Verdon Gorge
May 2010.   Report by: Bryan Rynne


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After talking about going to Verdon for several years (and driving past it on the way to Orpierre on a couple of occasions) Patrick and I finally got our act together and got out there this year. We flew to Nice, and stayed in the village of La Palud sur Verdon, about 10-15 minutes drive from the main climbing areas.

We stayed in the hotel Le Provence, which is right in the heart of the village, but there are several other hotels and gites close by. The village also has two bars and a couple of restaurants, a good (small) supermarket and a very small climbing shop.

Verdon is, of course, renowned for the serious nature of the climbing — a 400m deep gorge which you abseil into for most of the climbs and then have to get back out again! In view of this, we had decided to aim at some of the less serious climbs and to hire a guide, Alan Carne, to get us up some of the tougher routes.

The first day started off fairly cool and grey so we decided to do a few easy short routes. Alan (by phone) told us how to find the abseil points for these routes — this was very helpful as I think if we had been relying on the guide-book we would have spent a long time looking for them. Unfortunately, just as Patrick reached the top it started raining and by the time I was half-way up the final pitch it was pouring down. However, by some judicious pulling on the rope I got to the top. At this point Alan showed up expecting to have to rescue us — this was very good of him since we were not expecting to meet up with him until the next day. This set the pattern for much of the week — cool and grey mornings and wet afternoons.

We met Alan the following morning and, in view of the poor weather, we spent the morning looking around at the location of various climbs and abseil points, while hoping for better weather later on. This reconnaissance was well worth doing — he showed us a lot of obscure and difficult to find abseil points, and generally explained how things worked here. Fortunately, the weather slowly brightened up so that by the afternoon we could do a climb. However, first we had to get down to it, which involved being lowered 200m in mid-air on Alan's static rope — not much fun! Especially as the Italian hitch the rope was running through caused us to start spinning on the way down. However, we got down unscathed (without even any seasickness), and this was much quicker than doing 5-6 abseils. We then did Pour une Poignee de Gros Lards, F6a, 175m, 7 pitches. A very enjoyable route on good rock and in a great, exposed location.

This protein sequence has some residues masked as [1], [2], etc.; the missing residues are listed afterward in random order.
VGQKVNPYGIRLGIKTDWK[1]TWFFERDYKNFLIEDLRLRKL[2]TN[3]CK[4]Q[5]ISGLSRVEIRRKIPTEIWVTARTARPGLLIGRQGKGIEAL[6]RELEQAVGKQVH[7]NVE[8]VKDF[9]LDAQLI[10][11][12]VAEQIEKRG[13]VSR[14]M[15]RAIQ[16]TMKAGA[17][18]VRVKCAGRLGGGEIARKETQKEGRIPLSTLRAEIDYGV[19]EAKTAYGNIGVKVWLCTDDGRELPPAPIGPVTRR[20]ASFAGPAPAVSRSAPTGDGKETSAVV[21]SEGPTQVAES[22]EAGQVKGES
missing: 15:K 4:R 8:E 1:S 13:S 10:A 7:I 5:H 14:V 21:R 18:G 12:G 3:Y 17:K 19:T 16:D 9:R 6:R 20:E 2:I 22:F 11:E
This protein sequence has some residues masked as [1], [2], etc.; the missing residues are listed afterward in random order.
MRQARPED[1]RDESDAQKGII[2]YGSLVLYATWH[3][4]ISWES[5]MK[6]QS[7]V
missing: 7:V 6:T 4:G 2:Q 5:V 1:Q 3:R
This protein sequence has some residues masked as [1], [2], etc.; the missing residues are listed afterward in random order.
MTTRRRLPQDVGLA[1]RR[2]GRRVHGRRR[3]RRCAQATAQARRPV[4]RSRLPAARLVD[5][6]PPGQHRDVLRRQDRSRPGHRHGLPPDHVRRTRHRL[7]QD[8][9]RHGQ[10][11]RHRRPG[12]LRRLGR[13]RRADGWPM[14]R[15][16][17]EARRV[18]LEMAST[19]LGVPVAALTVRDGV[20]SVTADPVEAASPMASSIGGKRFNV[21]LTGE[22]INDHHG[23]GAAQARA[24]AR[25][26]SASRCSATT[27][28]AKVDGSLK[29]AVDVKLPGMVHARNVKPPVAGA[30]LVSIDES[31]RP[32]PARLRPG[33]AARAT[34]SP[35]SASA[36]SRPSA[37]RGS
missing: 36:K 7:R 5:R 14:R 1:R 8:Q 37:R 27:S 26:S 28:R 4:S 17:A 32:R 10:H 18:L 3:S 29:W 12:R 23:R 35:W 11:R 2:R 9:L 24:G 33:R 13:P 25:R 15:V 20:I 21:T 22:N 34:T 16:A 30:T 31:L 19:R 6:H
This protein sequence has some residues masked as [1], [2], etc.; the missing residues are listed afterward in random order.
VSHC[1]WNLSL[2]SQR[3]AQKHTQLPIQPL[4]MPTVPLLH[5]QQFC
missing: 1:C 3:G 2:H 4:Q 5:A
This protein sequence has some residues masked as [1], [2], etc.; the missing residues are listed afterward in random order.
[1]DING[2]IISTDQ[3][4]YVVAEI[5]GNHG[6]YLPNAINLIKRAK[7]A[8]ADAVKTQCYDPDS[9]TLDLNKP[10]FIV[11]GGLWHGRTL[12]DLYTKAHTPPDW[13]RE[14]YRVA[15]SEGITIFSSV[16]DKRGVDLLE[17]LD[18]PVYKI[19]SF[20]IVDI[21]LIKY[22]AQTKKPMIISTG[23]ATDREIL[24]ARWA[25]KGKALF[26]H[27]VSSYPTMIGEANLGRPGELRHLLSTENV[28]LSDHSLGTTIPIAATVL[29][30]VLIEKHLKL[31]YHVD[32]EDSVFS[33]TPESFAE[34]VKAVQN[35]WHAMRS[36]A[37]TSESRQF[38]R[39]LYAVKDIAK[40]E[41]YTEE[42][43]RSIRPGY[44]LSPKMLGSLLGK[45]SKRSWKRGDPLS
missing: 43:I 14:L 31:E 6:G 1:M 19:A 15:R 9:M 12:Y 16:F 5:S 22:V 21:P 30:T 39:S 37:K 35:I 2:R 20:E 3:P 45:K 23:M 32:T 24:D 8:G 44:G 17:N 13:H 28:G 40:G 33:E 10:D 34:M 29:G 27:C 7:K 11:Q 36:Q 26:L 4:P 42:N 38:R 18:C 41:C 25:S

The next day we were on our own! We got up at the crack of dawn (well, it seemed like it to me, but Patrick was of the opinion that dawn had been several hours earlier) and, since the morning seemed good, decided to have a go at La Demande, 6a, 380m, 12 pitches. This is one of the first routes climbed in the gorge, and starts from the gorge floor. It is given E1 5b in Birkett's guide 'French Rock'. Personally, it felt like sustained E2 5c to me, and I use the UK grading advisedly — the bolting is atrocious, so it is essentially a trad route (the bolts are very widely spaced, and almost always placed in easy ground, never where you actually need them). Since E2 5c is pretty much our upper climbing limit progress was slow, and by mid-afternoon it became clear that we could not finish before dark, let alone before an approaching rain storm hit us. This led to a long retreat — made more difficult by the fact that the first half of the route is up a slanting crack system, so we had to haul our way back across the face all the way down. Fortunately, we got back to the foot of the gorge before it started raining — unfortunately, our car was at the top of the gorge! This meant that we were faced with a 7 mile walk, first along the sentier by the river at the foot of the gorge, then along the road, back to La Palud. To complete the rout, after about a mile of the walk it started lashing with rain, and we only had light wind-shirts with us. Luckily, about half-way back we managed to hitch a lift, and so got back to La Palud in time for several large beers (we were too late for any food, but by this point we didn't care, so long as we got some beer).

The rest of the week was a mix of walking, an afternoon of sports climbing near Aiguinnes, and some further relatively short climbs (100-150m). This included another day with Alan, on which we did Mangoustines Scatophage, 6c+, 150m, 5 pitches, and top roped various routes off the 'belvederes' (the view points built on the hairpin bends on the road above the gorge — the chunky railing provided very quick and reassuring belays).

Overall, a tremendous climbing location. Although we were unlucky with the weather we certainly got a feel for the place and did some very good routes, if not as many as we had hoped for.

Guiding and general information
Finally, if anyone is interested in hiring a guide to climb at Verdon both Patrick and I would highly recommend Alan Carne. He is a superb climber, with an encyclopaedic knowledge of the gorge, and was very helpful to us, both in the climbing (obviously) and in providing information about Verdon.
Also, obviously there are lots of web pages about Verdon gorge, but some of the ones that we found useful are: